Super User is a question and answer site for computer enthusiasts and power users. It's 100% free, no registration required.

Sign up
Here's how it works:
  1. Anybody can ask a question
  2. Anybody can answer
  3. The best answers are voted up and rise to the top

This isn't at all easy to explain but easy to just show.

I have lines in a file such as:

100Dollars              3              IP  
200Dollars              3              IP
300Dollars              4              IP

I need to grep for lines that have no '3' in the second column. I tried the following:

egrep -v '3' filename

However this does not return the third line due to having a 3 in the first part of it. There's my basic question, if that makes sense.

How do I exclude what is in the first column and only grep for whatever is in the second column?

share|improve this question
You say "2nd column" then you say "third column"; which is it? – Hello71 Mar 23 '11 at 21:41
2nd column. Fixed. – roger34 Mar 23 '11 at 21:50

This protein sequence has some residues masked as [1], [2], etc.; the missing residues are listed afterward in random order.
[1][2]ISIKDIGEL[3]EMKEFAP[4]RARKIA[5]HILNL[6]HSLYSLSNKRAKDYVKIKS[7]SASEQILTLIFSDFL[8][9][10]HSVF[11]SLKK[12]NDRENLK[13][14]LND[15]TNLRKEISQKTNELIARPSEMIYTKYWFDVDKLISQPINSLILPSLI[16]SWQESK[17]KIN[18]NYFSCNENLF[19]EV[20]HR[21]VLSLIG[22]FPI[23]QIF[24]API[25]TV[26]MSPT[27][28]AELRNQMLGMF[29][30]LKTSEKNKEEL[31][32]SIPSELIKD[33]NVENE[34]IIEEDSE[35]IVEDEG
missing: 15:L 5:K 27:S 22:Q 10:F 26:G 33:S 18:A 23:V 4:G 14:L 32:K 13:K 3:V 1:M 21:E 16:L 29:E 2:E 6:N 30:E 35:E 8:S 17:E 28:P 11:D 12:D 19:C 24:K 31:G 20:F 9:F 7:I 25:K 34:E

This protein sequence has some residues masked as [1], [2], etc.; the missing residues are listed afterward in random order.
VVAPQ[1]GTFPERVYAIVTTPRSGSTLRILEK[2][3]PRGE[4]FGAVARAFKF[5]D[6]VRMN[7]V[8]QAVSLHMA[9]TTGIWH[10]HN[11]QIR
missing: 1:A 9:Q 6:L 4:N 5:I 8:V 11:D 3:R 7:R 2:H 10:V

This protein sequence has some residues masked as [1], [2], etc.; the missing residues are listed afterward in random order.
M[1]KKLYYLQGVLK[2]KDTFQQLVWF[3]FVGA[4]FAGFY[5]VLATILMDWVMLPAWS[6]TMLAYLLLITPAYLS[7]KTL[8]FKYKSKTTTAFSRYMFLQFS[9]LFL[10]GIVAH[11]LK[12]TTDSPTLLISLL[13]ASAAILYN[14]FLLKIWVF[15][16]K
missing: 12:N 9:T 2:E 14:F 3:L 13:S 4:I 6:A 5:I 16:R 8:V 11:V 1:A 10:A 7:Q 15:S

This question has nothing to do with bash. – Scott Jun 16 '14 at 15:57
up vote 1 down vote accepted

Can't you just do grep -v " 3 ", assuming the columns are delimited by spaces?

share|improve this answer
Gave this a shot, does not work. Opened the file in vim and it looks like it is separated by tabs in the columns, not spaces. – roger34 Mar 23 '11 at 21:47
@roger34: Then use tabs... duh. – Hello71 Mar 23 '11 at 21:49
Did, it didn't work. – roger34 Mar 23 '11 at 21:53
Try grep -v '[[:space:]]3[[:space:]]' or grep -v '\<3\>'. – Mikel Mar 23 '11 at 22:08
Mikel the second regex worked. Thanks. Now I have to investigate why it works and learn from it. – roger34 Mar 23 '11 at 22:12

How about:

awk '$2 != 3' filename
share|improve this answer

I think you want to step up to awk or grep, which can do columns (among many other things)

gawk '$1 ~ /3/ && $2 !~ /3/{print $0}' < filename

Should do it.

This looks for a 3 in the first column (Columns are numbered starting by 1 in awk, $0 is the whole line) and not a 3 in the second column, and if so print the whole line ($0)

share|improve this answer

You can use:

grep -v -P '\t3\t' filename

-P is a perl-style regular expression matcher.

share|improve this answer

Your Answer


By posting your answer, you agree to the privacy policy and terms of service.

Not the answer you're looking for? Browse other questions tagged or ask your own question.